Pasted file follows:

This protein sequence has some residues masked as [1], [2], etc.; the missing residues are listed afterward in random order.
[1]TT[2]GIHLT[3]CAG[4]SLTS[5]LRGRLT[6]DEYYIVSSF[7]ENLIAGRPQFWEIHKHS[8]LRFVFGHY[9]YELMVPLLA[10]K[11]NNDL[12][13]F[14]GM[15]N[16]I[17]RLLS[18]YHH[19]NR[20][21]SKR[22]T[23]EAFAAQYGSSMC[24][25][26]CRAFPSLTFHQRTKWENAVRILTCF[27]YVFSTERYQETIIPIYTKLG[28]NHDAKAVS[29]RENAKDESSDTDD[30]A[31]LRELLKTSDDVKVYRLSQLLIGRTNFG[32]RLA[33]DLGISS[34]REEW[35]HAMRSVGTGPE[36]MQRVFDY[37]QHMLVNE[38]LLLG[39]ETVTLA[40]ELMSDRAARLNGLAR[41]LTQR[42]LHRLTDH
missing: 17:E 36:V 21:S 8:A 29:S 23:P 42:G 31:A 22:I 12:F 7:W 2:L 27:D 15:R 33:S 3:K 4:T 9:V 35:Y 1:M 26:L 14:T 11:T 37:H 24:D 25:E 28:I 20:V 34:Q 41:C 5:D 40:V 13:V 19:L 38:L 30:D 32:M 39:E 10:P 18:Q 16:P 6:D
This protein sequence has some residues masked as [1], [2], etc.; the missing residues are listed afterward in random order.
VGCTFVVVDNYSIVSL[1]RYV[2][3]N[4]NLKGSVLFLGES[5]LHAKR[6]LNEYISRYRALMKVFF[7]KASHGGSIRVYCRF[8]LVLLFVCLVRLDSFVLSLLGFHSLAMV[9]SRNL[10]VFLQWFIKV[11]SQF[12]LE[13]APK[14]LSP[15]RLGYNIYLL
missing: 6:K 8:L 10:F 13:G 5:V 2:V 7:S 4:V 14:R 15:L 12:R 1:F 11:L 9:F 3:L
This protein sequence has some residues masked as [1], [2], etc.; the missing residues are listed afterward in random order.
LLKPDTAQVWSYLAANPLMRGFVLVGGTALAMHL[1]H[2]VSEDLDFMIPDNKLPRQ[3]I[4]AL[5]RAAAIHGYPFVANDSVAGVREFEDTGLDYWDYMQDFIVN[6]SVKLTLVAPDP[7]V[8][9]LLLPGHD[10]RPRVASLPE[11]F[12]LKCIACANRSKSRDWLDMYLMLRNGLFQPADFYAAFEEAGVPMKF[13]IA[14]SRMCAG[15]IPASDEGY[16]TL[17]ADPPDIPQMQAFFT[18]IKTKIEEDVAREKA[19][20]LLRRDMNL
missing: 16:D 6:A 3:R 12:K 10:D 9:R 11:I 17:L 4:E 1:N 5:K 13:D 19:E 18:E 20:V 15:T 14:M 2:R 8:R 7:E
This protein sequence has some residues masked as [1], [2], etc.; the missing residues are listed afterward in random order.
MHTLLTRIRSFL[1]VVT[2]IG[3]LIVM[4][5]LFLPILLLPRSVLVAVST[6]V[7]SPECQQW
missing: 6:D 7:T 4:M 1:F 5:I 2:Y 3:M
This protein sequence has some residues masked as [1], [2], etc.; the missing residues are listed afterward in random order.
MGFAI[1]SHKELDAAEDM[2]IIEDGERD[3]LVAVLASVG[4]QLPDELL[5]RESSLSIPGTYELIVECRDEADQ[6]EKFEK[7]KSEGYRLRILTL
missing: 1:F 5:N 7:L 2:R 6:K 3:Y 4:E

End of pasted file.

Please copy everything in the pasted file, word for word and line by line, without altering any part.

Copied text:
This protein sequence has some residues masked as [1], [2], etc.; the missing residues are listed afterward in random order.
[1]TT[2]GIHLT[3]CAG[4]SLTS[5]LRGRLT[6]DEYYIVSSF[7]ENLIAGRPQFWEIHKHS[8]LRFVFGHY[9]YELMVPLLA[10]K[11]NNDL[12][13]F[14]GM[15]N[16]I[17]RLLS[18]YHH[19]NR[20][21]SKR[22]T[23]EAFAAQYGSSMC[24][25][26]CRAFPSLTFHQRTKWENAVRILTCF[27]YVFSTERYQETIIPIYTKLG[28]NHDAKAVS[29]RENAKDESSDTDD[30]A[31]LRELLKTSDDVKVYRLSQLLIGRTNFG[32]RLA[33]DLGISS[34]REEW[35]HAMRSVGTGPE[36]MQRVFDY[37]QHMLVNE[38]LLLG[39]ETVTLA[40]ELMSDRAARLNGLAR[41]LTQR[42]LHRLTDH
missing: 17:E 36:V 21:S 8:A 29:S 23:P 42:G 31:A 22:I 12:F 7:W 2:L 27:D 15:R 33:S 3:K 4:T 9:V 35:Y 1:M 26:L 14:T 11:T 37:H 24:D 25:E 28:I 20:V 34:Q 41:C 5:D 40:V 13:V 19:L 38:L 30:D 32:M 39:E 10:P 18:Q 16:P 6:D
This protein sequence has some residues masked as [1], [2], etc.; the missing residues are listed afterward in random order.
VGCTFVVVDNYSIVSL[1]RYV[2][3]N[4]NLKGSVLFLGES[5]LHAKR[6]LNEYISRYRALMKVFF[7]KASHGGSIRVYCRF[8]LVLLFVCLVRLDSFVLSLLGFHSLAMV[9]SRNL[10]VFLQWFIKV[11]SQF[12]LE[13]APK[14]LSP[15]RLGYNIYLL
missing: 6:K 8:L 10:F 13:G 5:V 2:V 7:S 4:V 14:R 15:L 12:R 1:F 11:L 9:F 3:L
This protein sequence has some residues masked as [1], [2], etc.; the missing residues are listed afterward in random order.
LLKPDTAQVWSYLAANPLMRGFVLVGGTALAMHL[1]H[2]VSEDLDFMIPDNKLPRQ[3]I[4]AL[5]RAAAIHGYPFVANDSVAGVREFEDTGLDYWDYMQDFIVN[6]SVKLTLVAPDP[7]V[8][9]LLLPGHD[10]RPRVASLPE[11]F[12]LKCIACANRSKSRDWLDMYLMLRNGLFQPADFYAAFEEAGVPMKF[13]IA[14]SRMCAG[15]IPASDEGY[16]TL[17]ADPPDIPQMQAFFT[18]IKTKIEEDVAREKA[19][20]LLRRDMNL
missing: 16:D 6:A 3:R 12:K 10:D 9:R 11:I 17:L 4:E 1:N 5:K 13:D 19:E 18:E 20:V 15:T 14:M 2:R 8:R 7:E
This protein sequence has some residues masked as [1], [2], etc.; the missing residues are listed afterward in random order.
MHTLLTRIRSFL[1]VVT[2]IG[3]LIVM[4][5]LFLPILLLPRSVLVAVST[6]V[7]SPECQQW
missing: 6:D 7:T 4:M 1:F 5:I 2:Y 3:M
This protein sequence has some residues masked as [1], [2], etc.; the missing residues are listed afterward in random order.
MGFAI[1]SHKELDAAEDM[2]IIEDGERD[3]LVAVLASVG[4]QLPDELL[5]RESSLSIPGTYELIVECRDEADQ[6]EKFEK[7]KSEGYRLRILTL
missing: 1:F 5:N 7:L 2:R 6:K 3:Y 4:E